Fire exclusion has dramatically altered historically fire adapted forests across western North America. In response, forest managers reduce forest fuels with mechanical thinning and/or prescribed burning to alter fire behavior, with additional objectives of restoring forest composition, structure, and ecosystem processes. There has been extensive research on the effects of fuel reduction and restoration treatments on trees, fuels, regeneration, and fire behavior; but less is known about how these treatments influence understory vegetation, which contains the majority of vascular plant diversity in many dry conifer forests. Of particular interest is how understory vegetation may respond to the season and interval of prescribed burning. The season and interval of prescribed burning is often determined by operational constraints rather than historical fire regimes, potentially resulting in fire conditions and burn intervals to which native plants are poorly adapted. In this study, we examined how understory vegetation has responded to season and interval of prescribed burning in ponderosa pine (Pinus ponderosa) forests in the Blue Mountains of northeastern Oregon, USA. Using over a decade (2002–2015) of understory vegetation data collected in stands with different intervals (5 versus 15 year) and seasons (spring versus fall) of prescribed burning, we quantified how season and interval of prescribed burning has influenced understory vegetation compositional trajectories and indicator species over time. Season of prescribed burning resulted in different understory communities and distinct trajectories of understory composition over time, but interval of burning did not. Indicator species analysis suggests fall burning is facilitating early seral species, with native annual forbs displaying ephemeral responses to frequent burning, while invasive cheatgrass (Bromus tectorum) increased in abundance and frequency across all treatments over time. These findings indicate that understory vegetation in these ecosystems are sensitive to seasonality of burning, but the responses are subtle. Our findings suggest season and interval of prescribed burning used in this study do not result in large changes in understory vegetation community composition, a key consideration as land managers increase the pace and scale of prescribed fire in these forests.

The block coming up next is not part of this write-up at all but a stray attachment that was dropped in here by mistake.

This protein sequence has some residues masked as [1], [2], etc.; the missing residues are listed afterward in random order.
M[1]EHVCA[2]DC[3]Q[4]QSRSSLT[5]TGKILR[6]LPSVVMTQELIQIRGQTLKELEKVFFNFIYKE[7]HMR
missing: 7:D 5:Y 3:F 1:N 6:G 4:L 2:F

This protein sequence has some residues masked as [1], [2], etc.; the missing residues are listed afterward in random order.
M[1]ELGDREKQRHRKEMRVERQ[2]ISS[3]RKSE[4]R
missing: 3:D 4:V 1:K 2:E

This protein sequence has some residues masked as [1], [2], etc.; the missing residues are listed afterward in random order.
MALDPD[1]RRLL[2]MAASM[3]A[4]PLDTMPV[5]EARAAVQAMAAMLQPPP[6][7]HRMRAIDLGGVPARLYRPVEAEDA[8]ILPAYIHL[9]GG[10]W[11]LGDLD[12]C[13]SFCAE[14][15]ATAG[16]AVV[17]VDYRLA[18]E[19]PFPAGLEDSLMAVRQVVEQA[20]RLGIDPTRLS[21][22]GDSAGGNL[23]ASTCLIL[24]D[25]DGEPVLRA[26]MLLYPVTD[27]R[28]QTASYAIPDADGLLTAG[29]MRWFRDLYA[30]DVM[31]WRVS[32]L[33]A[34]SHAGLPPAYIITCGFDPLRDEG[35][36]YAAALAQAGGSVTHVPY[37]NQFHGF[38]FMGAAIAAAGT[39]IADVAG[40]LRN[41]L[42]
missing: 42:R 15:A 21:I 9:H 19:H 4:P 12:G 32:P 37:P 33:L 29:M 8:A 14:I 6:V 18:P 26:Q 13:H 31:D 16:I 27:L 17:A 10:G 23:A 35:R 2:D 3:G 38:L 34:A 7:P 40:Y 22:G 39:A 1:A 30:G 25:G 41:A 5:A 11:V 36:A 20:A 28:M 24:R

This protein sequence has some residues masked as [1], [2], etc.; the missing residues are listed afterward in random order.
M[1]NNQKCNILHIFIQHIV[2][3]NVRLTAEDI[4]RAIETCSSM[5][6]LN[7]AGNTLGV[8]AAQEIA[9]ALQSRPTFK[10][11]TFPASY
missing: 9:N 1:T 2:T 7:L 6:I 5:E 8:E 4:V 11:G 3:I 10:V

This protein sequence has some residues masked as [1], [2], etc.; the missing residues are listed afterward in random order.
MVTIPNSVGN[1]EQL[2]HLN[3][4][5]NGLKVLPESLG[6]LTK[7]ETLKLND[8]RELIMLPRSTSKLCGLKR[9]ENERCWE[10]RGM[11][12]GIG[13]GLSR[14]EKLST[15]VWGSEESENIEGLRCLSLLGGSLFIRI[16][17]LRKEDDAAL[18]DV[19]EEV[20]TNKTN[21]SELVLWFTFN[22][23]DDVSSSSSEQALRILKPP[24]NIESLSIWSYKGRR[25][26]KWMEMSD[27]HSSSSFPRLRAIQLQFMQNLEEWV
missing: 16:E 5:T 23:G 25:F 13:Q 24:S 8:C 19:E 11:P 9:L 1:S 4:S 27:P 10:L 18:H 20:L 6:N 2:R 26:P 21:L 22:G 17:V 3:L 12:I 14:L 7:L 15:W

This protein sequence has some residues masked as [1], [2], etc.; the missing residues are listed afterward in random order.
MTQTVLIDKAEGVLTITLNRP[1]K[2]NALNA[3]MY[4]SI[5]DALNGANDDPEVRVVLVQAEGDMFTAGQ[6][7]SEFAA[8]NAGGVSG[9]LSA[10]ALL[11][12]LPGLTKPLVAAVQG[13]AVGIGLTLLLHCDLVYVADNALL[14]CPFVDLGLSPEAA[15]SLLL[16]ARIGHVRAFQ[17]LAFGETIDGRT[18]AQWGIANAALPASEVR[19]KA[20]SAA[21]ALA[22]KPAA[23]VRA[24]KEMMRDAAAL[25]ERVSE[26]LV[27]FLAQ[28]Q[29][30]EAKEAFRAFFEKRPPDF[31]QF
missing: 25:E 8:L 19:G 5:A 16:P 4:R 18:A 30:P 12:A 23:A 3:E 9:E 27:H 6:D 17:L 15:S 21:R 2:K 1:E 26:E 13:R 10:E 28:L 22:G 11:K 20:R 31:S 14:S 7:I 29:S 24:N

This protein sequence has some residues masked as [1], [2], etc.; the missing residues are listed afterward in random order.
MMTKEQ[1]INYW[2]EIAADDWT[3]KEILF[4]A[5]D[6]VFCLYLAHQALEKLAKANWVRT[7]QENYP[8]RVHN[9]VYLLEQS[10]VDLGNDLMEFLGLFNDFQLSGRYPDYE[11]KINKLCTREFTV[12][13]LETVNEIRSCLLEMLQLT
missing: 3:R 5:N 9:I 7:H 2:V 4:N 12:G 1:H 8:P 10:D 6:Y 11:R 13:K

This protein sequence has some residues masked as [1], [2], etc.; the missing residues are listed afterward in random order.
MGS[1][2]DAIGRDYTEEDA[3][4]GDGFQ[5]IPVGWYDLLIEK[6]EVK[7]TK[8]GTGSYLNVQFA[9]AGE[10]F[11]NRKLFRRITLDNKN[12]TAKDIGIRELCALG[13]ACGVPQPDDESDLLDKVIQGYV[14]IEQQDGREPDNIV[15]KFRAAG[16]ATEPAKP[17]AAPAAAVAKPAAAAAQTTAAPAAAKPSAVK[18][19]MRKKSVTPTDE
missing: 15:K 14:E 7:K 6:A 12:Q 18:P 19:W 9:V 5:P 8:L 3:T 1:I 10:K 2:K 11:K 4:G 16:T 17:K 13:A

Zald HSJ, Kerns BK, and Day MA. 2020. Limited Effects of Long-Term Repeated Season and Interval of Prescribed Burning on Understory Vegetation Compositional Trajectories and Indicator Species in Ponderosa Pine Forests of Northeastern Oregon, USA. Forests 11(8): 834. https://doi.org/10.3390/f11080834